The achievements of Q94 are well documented. This is not an article about a great radio station I was privileged to work at two times during my career. I'll let the historians sort out the details of one of the industry's powerhouse operations. I do tip my hat to all the great talents I met and worked with during my two trips through Richmond - first by the behest of Edens Broadcasting and then by a younger, leaner Clear Channel Radio.
By now, plenty of people - former employees and listeners - have no doubt posted complimentary thoughts about Q94 and Phil Goldman. I have met a multitude of people in this business but few deserve the admiration and respect I have reserved for Phil. Yet, the kind of appreciation I have for this man today could only have come from a perspective that required time and distance.
I did not appreciate Phil Goldman as much when I worked for him the first time as I did the second time. Nor did I appreciate Goldman's aptitude and style for management the second time as I did after being years apart from that experience. How does the expression go? "You don't know what you have until it's gone." Well, sometimes you don't know whom you've been working for until you're gone. On my first pass through Q94 I was a hotshot deejay making my way up the market ladder. I chose to leave for a higher paying, bigger gig. By the time I made my second pass through Q94 I was a major market talent, tired of Big League warfare, and looking for some sanity in a medium market with people I liked again. That's what brought me back to Richmond in order to work with people like Phil Goldman.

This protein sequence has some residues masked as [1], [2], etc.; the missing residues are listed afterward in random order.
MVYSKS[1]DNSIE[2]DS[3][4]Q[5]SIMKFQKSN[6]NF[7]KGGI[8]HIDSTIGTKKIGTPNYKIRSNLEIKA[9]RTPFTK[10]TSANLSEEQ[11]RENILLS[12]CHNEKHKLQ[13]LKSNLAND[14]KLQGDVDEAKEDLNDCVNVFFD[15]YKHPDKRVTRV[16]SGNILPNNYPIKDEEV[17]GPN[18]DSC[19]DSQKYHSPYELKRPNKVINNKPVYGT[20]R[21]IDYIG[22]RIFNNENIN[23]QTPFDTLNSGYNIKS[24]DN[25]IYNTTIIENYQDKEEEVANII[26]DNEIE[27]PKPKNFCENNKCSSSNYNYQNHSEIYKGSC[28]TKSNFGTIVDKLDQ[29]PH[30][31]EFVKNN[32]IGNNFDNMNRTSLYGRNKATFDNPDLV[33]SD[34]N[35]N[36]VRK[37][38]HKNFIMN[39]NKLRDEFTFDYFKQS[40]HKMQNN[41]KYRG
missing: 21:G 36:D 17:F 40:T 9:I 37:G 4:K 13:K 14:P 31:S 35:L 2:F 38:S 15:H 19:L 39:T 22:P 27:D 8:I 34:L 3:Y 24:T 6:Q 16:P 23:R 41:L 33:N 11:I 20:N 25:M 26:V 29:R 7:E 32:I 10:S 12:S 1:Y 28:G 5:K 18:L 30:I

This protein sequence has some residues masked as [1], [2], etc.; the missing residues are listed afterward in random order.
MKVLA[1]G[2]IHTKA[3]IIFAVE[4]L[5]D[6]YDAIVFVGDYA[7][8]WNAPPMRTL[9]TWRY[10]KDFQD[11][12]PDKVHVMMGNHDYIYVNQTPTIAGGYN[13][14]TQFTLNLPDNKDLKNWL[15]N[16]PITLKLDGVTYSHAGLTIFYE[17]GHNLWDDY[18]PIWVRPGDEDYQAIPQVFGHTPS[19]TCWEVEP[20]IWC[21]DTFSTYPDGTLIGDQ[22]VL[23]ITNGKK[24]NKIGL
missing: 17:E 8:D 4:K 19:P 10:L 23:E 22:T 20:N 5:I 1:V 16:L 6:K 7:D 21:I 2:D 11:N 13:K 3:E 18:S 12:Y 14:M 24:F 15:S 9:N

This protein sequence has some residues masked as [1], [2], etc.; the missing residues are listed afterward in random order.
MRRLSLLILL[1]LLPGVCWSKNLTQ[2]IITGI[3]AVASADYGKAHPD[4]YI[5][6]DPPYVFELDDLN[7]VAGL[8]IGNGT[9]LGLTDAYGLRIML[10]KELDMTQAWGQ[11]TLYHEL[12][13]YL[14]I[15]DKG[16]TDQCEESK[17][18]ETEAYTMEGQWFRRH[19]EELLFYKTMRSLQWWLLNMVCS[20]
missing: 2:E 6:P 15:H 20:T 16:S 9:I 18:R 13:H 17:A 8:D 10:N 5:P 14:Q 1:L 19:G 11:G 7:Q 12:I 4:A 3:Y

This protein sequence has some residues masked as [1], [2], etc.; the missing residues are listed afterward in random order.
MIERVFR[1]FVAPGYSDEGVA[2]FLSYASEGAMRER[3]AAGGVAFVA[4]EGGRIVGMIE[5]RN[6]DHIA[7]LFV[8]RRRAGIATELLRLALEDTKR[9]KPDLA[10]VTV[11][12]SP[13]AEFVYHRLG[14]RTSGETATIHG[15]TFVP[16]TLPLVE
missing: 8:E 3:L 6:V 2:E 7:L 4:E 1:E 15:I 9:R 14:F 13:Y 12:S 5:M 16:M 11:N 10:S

Phil Goldman had a management style that was low key, affable, personable, and friendly. Those sound like words most managers shouldn't have too much trouble incorporating into their style - if they wanted to. But, with Phil it was natural and sincere. I can tell you first-hand there are a lot of people in radio management who shouldn't be there. They are incompetent hacks who lack people skills, are selfish, and certainly do not understand how to motivate people or deal with radio talent. If I could, I would banish each and every one of them to minimum wage fast food jobs working under managers just like themselves. Yet, these charlatans manage to continue to stay employed. They usually come into a station, destroy it, then move on. If you've worked in radio then you know exactly what I'm talking about.
For a business rife with backstabbers and buffoons anointed with managerial titles, Phil Goldman was the antidote. Phil Goldman had a good ole boy style that was casual and low key but was a fierce competitor. He understood that radio should be fun and that the people working for you should know that. I never put in as many hours as I did while